Bekaa Valley farmers feel effect of border violence

By Nohad Topalian in Beirut

Grapes await harvesting at a vineyard in al-Qaa in the northern Bekaa Valley. Area farmers say violence near the Syrian border has severely affected their agricultural production and revenue. [Photo courtesy of Elie Shdeed]

Grapes await harvesting at a vineyard in al-Qaa in the northern Bekaa Valley. Area farmers say violence near the Syrian border has severely affected their agricultural production and revenue. [Photo courtesy of Elie Shdeed]

Lebanese farmers from towns along the Syrian border tell Al-Shorfa they are facing economic hardship as the presence of extremist groups has prevented them from accessing their land and exporting crops they are able to produce.

Farmers from the Bekaa Valley towns of al-Qaa, Arsal and Ras Baalbek say agricultural production is near its lowest level due to the actions of the "Islamic State of Iraq and the Levant" (ISIL), al-Nusra Front (ANF) and Hizbullah.

In al-Qaa, one of the country's most fertile and productive areas, agricultural projects encompass about 180,000 dunams, said agronomist Elie Shdeed, who oversees one of the area's largest agricultural projects.

"The fear and anxiety that prevail in the region due to the ongoing events in Syria and the proliferation of ISIL and ANF at al-Qaa’s borders and the terrorist attacks they carry out have led to a decline in agricultural production and investment and stopped exports to Gulf countries," he told Al-Shorfa.

Agricultural projects in al-Qaa are among the largest in Lebanon and have traditionally attracted labourers from Syria, he said, adding that the area now accommodated up to 30,000 refugees, most of whom work in agriculture.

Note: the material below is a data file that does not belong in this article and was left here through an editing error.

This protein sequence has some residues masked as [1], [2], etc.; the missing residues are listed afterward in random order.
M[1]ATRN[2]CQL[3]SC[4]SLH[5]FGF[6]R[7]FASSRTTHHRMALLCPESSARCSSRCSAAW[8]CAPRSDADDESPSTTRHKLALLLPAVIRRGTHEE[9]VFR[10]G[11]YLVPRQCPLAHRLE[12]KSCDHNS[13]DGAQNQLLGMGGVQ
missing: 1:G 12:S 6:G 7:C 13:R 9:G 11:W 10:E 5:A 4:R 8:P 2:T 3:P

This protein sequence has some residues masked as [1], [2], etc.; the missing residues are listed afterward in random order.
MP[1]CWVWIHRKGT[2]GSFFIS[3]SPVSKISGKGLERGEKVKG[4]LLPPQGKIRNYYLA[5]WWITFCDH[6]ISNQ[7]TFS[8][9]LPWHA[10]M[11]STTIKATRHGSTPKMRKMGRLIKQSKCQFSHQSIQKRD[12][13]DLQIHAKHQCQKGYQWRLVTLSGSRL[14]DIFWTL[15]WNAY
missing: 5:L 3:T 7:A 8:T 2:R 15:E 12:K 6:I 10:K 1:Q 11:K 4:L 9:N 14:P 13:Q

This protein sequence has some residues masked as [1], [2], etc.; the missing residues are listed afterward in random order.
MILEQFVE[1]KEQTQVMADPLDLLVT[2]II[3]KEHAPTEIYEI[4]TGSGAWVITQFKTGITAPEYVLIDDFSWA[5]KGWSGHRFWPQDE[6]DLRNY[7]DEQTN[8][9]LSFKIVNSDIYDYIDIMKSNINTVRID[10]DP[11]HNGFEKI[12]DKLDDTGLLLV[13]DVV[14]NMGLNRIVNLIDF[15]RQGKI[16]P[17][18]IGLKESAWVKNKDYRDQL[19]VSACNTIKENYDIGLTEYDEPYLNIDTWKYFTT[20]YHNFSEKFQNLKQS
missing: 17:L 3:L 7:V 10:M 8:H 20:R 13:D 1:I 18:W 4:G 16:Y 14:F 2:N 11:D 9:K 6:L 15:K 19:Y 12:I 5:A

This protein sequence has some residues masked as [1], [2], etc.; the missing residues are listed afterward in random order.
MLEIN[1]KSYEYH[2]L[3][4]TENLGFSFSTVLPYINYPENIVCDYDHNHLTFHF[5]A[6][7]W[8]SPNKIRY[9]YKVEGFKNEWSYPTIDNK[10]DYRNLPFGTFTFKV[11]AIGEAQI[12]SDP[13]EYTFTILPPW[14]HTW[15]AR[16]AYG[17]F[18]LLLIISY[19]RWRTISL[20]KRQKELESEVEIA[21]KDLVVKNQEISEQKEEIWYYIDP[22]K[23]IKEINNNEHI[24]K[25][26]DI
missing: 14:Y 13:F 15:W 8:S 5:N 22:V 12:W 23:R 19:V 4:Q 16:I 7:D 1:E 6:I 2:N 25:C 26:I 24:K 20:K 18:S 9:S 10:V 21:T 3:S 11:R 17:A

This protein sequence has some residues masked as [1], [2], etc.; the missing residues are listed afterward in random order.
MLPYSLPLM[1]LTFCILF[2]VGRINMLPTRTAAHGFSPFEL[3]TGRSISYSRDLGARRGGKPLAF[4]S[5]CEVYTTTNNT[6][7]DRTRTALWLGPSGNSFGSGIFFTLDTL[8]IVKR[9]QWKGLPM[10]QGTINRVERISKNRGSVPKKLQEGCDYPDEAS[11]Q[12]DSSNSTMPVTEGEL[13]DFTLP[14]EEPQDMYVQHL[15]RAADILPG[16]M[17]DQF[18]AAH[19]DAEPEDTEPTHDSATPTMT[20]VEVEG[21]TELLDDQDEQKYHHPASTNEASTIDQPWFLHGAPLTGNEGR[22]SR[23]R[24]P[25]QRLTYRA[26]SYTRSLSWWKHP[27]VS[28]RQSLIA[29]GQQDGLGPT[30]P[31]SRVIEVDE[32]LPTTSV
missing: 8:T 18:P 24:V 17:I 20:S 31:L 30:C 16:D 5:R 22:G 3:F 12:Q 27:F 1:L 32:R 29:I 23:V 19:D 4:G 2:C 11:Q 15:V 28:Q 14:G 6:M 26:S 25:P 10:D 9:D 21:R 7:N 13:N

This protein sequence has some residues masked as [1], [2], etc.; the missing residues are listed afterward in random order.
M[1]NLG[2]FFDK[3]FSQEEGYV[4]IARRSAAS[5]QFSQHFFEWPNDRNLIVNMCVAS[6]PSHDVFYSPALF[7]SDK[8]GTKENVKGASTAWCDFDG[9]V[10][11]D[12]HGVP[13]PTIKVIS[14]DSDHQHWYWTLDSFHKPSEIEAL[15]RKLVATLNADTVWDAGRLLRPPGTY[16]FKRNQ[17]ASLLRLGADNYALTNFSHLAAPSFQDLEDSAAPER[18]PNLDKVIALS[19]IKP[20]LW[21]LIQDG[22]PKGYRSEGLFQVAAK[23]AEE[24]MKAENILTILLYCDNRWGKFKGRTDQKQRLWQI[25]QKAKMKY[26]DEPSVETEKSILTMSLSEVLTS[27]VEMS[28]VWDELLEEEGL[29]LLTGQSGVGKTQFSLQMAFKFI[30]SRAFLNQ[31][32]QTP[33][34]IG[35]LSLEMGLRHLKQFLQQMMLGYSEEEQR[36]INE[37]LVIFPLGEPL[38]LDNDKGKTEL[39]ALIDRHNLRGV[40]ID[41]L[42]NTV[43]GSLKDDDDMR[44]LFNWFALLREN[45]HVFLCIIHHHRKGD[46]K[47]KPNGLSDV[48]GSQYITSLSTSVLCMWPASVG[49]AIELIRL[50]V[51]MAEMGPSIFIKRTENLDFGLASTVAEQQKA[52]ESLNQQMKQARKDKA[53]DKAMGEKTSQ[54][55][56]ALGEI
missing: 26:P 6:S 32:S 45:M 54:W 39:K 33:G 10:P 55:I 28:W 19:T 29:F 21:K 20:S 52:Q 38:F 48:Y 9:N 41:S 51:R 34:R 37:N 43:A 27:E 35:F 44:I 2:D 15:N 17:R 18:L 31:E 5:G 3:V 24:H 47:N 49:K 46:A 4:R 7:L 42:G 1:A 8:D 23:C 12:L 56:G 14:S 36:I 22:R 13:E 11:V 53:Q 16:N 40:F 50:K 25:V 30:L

Though there is no shortage of labour, "production in the area has declined because of the terrorism that has infiltrated into al-Qaa and its environs and at the border with Syria", Shdeed said.

Residents are concerned about the infiltration of armed extremist groups into the region from neighbouring Syria, he said, especially in the wake of the recent suicide bombings in al-Qaa.

On Wednesday (July 13th), the Lebanese army fired heavy artillery at the posts of extremist groups in the outskirts of Arsal, Lebanese media reported.

The army also targeted militant posts on the outskirts of Ras Baalbek and al-Qaa, with the bombardment intensifying in the afternoon.

Overland exports blocked

Farmers are facing a major crisis with regard to exports, Shdeed said.

"We used to export 70% of our production to Arab and Gulf states, but overland exports stopped when ISIL and ANF seized control of land borders and we are unable to export by sea or air because the cost is prohibitively high," he said.

"All these factors have caused us to incur heavy financial losses that accumulate year after year, and have stopped new agricultural investments," he added, noting that production in his own vineyards and orchards, which grow peaches, apricots, plums and apples, has been severely impacted by ISIL's terrorism.